Friday, 13 July 2012

Lost in Translation (2003)

We need to start cloning the Coppolas or something. I don't want to live in a world where nobody in that family is making films.  Sophia Coppola's acting career wasn't exactly anything to write home about, but she's inherited at least a little of her father's touch as director.

Bill Murray and Scarlett Johansson take the leads in a film about loneliness, ennui and feeling lost. The whole thing is done with a very soft touch; everything is deliberate  but never feels forced.  Coppola delivers a masterclass in how to develop a complex relationship between two characters with subtlety and gentleness. Bob, an over-the-hill actor, and Charlotte, an aimless college graduate, meet in a Tokyo hotel bar and hit it off almost immediately. Both are isolated from their partner, one by five thousand miles and the other by his distraction with work, and fill the void with their new friend. It's unclear throughout the whole film how either of them feel about the relationship, and among the audience of how they should feel. They aren't cheating on their partners, at least not in the traditional sense. Bob and Charlotte aren't simply looking for something like sex that they don't get from their partner, but something more personal: Bob's wife and kids don't need him around and Charlotte's husband seems to forget she exists. They're both desperately in need of a purpose and just someone to be a proper friend.

It's through an understated and intimately crafted script that all these themes comes through, as well as the trademark humour of Bill Murray. He brings a sardonic and weary sense of comedy to the film that reigns it back in from the brink of being a bit depressing and brings it back into "bittersweet" territory. This sort of "treading the line" between two states blends well into the ambiguity of Bob and Charlotte's connection. Is it an affair? Are they just friends or something more? It all culminates in an act that's left slightly hidden. We never find out what happens. Apparently some people on the internet, through some digital voodoo have figured out what transpires, but frankly I don't want to know.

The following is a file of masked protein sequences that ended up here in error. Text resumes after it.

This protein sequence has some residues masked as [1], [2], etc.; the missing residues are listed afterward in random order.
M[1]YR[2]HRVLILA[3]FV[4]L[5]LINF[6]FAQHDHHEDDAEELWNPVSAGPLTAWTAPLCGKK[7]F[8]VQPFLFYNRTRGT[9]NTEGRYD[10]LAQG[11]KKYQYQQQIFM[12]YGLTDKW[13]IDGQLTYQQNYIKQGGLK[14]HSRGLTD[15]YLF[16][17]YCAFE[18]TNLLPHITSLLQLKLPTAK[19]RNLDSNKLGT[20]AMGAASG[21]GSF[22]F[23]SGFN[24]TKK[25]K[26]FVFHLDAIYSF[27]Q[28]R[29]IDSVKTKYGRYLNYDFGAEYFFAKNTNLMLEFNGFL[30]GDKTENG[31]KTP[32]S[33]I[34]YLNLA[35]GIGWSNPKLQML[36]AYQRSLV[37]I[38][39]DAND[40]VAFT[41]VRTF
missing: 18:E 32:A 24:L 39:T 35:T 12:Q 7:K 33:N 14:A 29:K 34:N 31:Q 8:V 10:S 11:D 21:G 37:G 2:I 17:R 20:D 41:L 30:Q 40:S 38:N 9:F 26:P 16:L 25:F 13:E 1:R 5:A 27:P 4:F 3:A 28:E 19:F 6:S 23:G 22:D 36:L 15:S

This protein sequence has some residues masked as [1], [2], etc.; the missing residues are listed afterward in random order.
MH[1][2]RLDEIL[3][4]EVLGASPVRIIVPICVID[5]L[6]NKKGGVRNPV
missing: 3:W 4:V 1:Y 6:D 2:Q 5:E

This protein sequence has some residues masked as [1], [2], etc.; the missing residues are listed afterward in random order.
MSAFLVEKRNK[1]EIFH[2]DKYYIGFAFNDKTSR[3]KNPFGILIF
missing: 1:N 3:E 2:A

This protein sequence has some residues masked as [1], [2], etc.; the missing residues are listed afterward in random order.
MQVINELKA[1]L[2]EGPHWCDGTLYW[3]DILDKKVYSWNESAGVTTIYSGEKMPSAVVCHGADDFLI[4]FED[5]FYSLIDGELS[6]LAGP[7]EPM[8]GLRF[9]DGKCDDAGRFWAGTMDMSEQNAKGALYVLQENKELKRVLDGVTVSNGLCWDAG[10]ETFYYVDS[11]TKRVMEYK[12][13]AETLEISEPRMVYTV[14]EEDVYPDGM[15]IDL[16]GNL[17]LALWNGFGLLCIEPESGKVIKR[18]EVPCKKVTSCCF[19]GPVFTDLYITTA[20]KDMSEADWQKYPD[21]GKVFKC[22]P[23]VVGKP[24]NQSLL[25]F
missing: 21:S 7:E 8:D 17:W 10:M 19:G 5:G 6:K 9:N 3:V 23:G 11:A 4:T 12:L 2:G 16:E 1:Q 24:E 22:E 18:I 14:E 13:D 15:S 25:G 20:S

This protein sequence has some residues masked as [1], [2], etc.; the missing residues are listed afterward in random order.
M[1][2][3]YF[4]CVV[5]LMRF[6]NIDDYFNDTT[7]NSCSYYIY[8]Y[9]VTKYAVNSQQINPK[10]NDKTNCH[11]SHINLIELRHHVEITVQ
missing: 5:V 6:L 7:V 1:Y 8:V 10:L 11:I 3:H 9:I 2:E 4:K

If you haven't seen it drop whatever you're doing (if you're reading this, whatever you're doing can't be too thrilling anyway) and watch it now. It's amazing.

Or to bring the tone down a bit: Even if you aren't interested in a cleverly written, beautifully and subtly performed, amazingly scored (apart from one weird bit with a jarringly heavy guitar riff) and emotionally touching film, it's worth watching just for Scarlett Johansson being ridiculously fit for 90 minutes. 

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